October 24, 2012
Under director Daniel Slater and designer Robert Innes Hopkins, Lohengrin takes flight from its original tenth century to the Hungarian Revolution of 1956, a shift that provides apt political parallels and the increased relevancy of a more contemporary time-stamp. The central setting is a cavernous abandoned library; the pivotal wedding-night scene takes place in a postage-stamp bedroom resembling a diorama or a television screen.
The primary vocal delight is tenor Brandon Jovanovich, who played Siegmunde in SFO’s 2011 Ring Cycle. Jovanovich is a wonder, delivering the lyricism and phrasing of a Verdian tenor without losing the sheer force of a heldentenor. His instrument is almost a magic trick, and a fitting attribute for a mysterious, god-like hero (delivered by a swan to save an unstable country). His reading of Lohengrin’s confession, “In fernem Land,” is filled with indescribably gorgeous passages of legato.
Playing Lohengrin’s love interest, Elsa, soprano Camilla Nylund proves an able match – particularly in the Act 2 Breeze Song – but her acting doesn’t come across. When Ortrud hurls Elsa’s wedding bouquet to the ground, she shows barely any reaction at all.
Quite the opposite is Petra Lang’s portrayal of Ortrud, a whirling dervish of evil intent. Her sustained end-notes go on forever, musical evidence of of Ortrud’s obsessiveness. Her husband and co-villain, Friedrich, is played by bass-baritone Gerd Grochowski with quirky charisma and a chilling lower range. His performance of Friedrich’s list of grievances, “Durch dich musst’ ich verlieren,” is resoundingly creepy. Together they make a pair worthy of the Macbeths or “Who’s Afraid of Virginia Woolf,” and offered a welcome antidote to the glacial pace of Wagner’s storytelling.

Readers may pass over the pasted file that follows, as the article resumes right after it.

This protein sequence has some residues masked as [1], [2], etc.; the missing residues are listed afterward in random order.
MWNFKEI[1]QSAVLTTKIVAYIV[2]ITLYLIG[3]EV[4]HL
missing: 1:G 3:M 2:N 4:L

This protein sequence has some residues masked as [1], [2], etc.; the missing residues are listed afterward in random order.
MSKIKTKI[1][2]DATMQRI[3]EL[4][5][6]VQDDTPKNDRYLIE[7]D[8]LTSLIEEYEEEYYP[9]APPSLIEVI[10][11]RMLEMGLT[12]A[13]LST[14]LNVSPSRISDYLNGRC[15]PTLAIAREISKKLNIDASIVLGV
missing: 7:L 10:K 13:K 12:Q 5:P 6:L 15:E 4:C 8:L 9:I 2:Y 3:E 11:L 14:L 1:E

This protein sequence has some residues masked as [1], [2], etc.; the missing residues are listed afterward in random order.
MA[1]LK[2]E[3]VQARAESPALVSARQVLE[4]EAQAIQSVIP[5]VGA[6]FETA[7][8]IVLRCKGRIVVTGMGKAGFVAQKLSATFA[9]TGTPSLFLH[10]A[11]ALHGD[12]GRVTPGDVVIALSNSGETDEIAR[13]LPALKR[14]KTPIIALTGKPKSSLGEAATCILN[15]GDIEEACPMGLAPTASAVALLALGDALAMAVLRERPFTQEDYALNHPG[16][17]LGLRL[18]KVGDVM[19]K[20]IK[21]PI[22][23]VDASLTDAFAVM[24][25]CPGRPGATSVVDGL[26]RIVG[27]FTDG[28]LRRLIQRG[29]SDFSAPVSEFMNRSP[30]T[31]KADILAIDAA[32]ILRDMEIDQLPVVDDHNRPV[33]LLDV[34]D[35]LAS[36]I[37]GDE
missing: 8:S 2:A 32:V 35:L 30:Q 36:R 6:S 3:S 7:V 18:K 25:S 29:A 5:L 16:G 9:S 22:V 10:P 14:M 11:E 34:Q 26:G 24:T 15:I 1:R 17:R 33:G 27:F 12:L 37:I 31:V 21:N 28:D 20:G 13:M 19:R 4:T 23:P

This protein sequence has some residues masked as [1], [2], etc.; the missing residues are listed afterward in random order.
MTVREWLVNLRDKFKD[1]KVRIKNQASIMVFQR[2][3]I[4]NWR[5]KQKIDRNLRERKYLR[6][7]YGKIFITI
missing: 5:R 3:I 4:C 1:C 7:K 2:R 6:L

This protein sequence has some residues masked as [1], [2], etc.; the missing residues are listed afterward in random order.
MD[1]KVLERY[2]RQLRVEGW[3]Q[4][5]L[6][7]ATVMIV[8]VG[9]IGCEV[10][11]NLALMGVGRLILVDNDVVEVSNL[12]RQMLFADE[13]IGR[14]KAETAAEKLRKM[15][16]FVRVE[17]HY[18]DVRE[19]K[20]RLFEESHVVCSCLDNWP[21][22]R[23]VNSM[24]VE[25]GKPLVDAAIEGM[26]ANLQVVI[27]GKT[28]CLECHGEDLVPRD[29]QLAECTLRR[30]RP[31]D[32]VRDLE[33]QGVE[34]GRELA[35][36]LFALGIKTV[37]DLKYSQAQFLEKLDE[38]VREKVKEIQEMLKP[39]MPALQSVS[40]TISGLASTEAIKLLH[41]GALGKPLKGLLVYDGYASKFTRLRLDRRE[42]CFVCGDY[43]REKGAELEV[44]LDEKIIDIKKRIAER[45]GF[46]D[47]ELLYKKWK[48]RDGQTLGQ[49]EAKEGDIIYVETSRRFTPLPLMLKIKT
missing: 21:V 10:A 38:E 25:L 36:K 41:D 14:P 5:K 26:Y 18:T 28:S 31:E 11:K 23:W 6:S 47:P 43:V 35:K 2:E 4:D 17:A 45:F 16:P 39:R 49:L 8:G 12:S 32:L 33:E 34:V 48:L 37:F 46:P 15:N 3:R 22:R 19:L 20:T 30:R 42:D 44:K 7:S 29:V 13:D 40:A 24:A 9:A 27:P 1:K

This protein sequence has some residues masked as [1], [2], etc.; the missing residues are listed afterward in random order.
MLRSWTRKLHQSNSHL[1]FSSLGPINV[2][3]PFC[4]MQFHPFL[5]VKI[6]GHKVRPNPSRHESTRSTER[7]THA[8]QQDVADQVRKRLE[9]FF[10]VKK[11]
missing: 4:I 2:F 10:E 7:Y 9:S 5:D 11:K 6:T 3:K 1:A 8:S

Sometimes I fear for Nicola Luisotti’s well-being, he conducts so energetically, but he certainly draws the most from his orchestra. The tastiest offerings were the elegantly shifting strings of the prelude, the celebrated Act 3 introduction and the sheer force of the opera’s many triple-forte blasts, particularly in the horns (the brass also shone in Elsa’s account of her dream-knight, “Einsam in trüben Tagen”). A cozier delight came from the four onstage herald trumpets – David Burkhart, Scott Macomber, John Freeman and Jeffrey Lewandowski – who introduced the many royal pronouncements, and also the six trumpets that played from the second-tier organ bays.
The men’s chorus was superb, especially in the unaccompanied passages. It’s a shame that Wagner later rejected choruses, which he abjured as a part of the grand opera tradition.
A note of intrigue came from the child role of Gottfried, which had to be divided between Dylan Zorn (Act 1) and Ivan Kiryakin (Act 3) due to child labor laws forbidding more than three hours’ work on a school night.The production appeared previously at the Houston Grand Opera and Grand Thèatre de Genève.
Through November 9 at the War Memorial Opera House, 301 Van Ness Avenue, San Francisco. $22-$340, www.sfopera.com, 415/864-3330.
Images: Gerd Grochowski (Friedrich von Telramund) and Brandon Jovanovich (Lohengrin). Petra Lang (Ortrud) and Gerd Grochowski (Friedrich von Telramund). Photos by Cory Weaver.
Michael J. Vaughn is the author of the novel Operaville, available at amazon.com.